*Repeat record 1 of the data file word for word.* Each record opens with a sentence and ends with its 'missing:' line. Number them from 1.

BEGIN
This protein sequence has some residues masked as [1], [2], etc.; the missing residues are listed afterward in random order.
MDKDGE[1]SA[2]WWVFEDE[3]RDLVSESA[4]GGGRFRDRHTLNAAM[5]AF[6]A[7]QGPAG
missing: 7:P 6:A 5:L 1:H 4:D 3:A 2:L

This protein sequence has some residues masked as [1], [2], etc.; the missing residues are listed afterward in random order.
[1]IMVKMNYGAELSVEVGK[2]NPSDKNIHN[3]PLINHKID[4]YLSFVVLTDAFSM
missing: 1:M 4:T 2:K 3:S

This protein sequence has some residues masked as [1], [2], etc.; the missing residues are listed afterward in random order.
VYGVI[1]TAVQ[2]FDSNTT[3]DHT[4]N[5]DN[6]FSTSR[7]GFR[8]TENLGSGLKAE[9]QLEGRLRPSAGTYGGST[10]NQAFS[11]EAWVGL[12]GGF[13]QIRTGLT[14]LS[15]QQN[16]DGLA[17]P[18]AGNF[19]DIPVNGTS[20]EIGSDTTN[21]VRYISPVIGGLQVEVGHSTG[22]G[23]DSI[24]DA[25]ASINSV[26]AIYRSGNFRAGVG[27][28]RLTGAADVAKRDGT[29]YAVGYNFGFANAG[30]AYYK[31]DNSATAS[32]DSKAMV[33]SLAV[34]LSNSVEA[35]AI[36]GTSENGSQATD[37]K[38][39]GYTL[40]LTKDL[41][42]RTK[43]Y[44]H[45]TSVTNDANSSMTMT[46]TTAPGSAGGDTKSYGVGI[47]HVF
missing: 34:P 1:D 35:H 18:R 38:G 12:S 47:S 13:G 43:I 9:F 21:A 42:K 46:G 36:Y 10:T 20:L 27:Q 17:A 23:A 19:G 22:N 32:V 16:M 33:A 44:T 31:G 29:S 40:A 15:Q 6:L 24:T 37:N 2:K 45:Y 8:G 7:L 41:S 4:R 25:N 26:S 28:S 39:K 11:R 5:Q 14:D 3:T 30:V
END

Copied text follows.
This protein sequence has some residues masked as [1], [2], etc.; the missing residues are listed afterward in random order.
MDKDGE[1]SA[2]WWVFEDE[3]RDLVSESA[4]GGGRFRDRHTLNAAM[5]AF[6]A[7]QGPAG
missing: 7:P 6:A 5:L 1:H 4:D 3:A 2:L